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Opah Fishery Development


PIER has recently partnered with the National Marine Fisheries Service to kick off a new electronic tagging project on opah, a poorly studied fish that is common off the California coast.

With support from the Offield Family Foundation and NOAA’s Saltonstall Kennedy Grant Program, PIER initiated a research project focused on filling important data gaps for opah, a poorly known resource that is seasonally caught off the California coast.  PIER’s interest in opah is also based on its common occurrence in the deep-set fishery and its potential role in helping diversify the fishery in the future.  

PIER has two ongoing lines of opah research:  1) A tagging study focused on fine-scale movements and fishery development and 2) An international aging study that works with US (PIER and NOAA Southwest Center) and Mexican (CICESE, Baja California Mexico) researchers. 

The aging work is focused on identifying the best structure for age determination, a vital piece of information for any resource.  The team has been working with CICESE scientists to assess the suite of options available for determining age, including the vertebrae, otolith (bones of the inner ear), fin rays and other bony structures.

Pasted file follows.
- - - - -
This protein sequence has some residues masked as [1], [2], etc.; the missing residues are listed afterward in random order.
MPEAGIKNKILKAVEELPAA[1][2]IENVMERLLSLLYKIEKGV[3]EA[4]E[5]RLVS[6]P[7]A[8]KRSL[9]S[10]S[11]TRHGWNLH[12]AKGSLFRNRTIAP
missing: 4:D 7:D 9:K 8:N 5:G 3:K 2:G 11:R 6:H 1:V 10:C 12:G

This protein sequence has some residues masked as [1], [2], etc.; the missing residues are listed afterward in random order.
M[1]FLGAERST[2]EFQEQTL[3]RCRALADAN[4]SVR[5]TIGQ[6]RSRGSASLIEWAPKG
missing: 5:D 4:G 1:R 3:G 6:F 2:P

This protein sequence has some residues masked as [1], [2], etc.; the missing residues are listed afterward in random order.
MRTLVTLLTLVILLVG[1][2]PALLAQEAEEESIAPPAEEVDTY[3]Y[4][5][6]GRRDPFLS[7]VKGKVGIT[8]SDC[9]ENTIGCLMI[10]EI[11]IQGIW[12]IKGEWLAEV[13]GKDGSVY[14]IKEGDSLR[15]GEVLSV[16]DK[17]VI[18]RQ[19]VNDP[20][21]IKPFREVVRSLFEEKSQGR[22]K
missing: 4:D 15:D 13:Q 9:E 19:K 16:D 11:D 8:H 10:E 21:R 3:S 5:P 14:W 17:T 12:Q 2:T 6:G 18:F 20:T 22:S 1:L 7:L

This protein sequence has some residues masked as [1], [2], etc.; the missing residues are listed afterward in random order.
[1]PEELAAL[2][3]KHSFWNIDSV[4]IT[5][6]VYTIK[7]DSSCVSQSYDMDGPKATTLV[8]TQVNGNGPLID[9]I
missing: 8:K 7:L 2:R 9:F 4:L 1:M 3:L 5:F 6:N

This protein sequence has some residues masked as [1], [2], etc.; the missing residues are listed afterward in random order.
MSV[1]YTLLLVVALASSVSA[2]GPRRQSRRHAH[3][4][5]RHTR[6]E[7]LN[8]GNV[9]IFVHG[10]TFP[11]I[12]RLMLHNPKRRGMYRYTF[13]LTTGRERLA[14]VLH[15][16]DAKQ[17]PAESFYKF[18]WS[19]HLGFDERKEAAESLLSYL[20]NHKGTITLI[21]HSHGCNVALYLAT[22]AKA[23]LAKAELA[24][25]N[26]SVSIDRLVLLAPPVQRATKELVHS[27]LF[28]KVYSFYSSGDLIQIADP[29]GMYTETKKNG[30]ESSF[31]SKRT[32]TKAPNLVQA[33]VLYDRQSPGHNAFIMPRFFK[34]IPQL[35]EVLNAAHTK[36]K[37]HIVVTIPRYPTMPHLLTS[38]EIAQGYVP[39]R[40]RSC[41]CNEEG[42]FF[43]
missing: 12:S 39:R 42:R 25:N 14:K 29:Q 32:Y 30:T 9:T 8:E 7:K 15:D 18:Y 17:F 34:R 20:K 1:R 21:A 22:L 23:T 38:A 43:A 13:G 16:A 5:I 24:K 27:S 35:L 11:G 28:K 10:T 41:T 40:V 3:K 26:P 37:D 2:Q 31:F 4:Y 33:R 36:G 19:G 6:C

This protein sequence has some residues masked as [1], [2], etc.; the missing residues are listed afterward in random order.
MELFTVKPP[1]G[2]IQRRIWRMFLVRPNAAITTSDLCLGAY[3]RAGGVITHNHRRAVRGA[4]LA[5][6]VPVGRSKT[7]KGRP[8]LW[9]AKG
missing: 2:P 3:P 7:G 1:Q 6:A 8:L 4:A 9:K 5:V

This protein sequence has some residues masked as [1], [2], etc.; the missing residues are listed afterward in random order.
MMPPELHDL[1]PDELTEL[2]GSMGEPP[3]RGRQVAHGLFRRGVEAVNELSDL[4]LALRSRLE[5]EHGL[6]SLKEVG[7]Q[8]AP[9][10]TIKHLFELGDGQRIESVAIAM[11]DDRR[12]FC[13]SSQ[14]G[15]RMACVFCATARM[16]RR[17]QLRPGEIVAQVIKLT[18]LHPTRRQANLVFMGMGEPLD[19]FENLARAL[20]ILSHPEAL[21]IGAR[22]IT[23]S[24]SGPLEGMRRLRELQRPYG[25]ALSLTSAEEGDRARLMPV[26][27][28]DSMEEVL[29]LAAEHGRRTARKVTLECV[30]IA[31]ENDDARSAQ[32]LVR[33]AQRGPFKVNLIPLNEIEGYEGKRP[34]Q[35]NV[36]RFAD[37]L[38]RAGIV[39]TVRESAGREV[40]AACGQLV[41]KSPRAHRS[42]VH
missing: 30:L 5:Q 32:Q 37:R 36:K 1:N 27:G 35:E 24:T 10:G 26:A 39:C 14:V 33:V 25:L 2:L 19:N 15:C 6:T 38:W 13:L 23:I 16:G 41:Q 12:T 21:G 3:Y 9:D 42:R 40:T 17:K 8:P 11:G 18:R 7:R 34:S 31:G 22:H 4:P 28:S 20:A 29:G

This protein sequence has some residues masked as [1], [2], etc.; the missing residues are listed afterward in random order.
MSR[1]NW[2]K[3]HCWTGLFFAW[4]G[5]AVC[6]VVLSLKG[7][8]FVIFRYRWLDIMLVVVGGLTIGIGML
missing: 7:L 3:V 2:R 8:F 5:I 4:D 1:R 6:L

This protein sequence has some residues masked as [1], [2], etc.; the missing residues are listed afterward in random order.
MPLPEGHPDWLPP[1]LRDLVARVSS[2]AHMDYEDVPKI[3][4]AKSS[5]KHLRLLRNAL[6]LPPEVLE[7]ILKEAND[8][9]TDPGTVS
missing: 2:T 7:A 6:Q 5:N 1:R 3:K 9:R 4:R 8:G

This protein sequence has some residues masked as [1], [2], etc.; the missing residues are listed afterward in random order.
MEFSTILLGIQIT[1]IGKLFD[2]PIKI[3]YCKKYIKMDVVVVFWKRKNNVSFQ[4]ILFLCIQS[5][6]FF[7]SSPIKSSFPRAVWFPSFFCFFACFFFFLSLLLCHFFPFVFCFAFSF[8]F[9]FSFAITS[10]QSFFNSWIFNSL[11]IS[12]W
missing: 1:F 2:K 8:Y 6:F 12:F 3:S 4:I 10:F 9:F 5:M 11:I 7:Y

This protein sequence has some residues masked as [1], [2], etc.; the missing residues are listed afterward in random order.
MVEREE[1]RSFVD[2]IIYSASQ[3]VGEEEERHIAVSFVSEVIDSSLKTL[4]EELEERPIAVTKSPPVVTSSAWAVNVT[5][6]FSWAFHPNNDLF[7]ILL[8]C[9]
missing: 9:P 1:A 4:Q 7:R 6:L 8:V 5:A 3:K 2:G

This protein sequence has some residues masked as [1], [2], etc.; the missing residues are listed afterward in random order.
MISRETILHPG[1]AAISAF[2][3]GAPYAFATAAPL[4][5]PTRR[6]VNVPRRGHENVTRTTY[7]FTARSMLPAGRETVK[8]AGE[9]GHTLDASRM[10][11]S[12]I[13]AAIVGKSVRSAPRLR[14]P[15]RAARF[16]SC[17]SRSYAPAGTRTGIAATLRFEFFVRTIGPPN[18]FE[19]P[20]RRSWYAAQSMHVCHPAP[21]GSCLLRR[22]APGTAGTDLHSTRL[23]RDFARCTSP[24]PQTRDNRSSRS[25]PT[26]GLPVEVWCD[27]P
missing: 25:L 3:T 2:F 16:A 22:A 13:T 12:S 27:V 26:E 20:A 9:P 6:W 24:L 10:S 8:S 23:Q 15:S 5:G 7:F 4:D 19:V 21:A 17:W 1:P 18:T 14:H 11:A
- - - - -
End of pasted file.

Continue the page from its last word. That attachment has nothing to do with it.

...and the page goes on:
In recent months, the CICESE team has successfully extracted opah otoliths, a task that was previously considered to be impossible!  CICESE research technician Carmen Rodriguez developed a procedure to extract the tiny and delicate otoliths of the Opah.  Current efforts are focused on replicating the age estimation work and setting an international standard for age, growth, and maturity.  Only when these important life history metrics are understood can managers begin to create a plan for the sustainable harvest of a species.  This achievement marks a big step forward in the development of a fishery for this underutilized resource.

CISESE Research Technician Carmen Rodriguez at her lab in Ensenada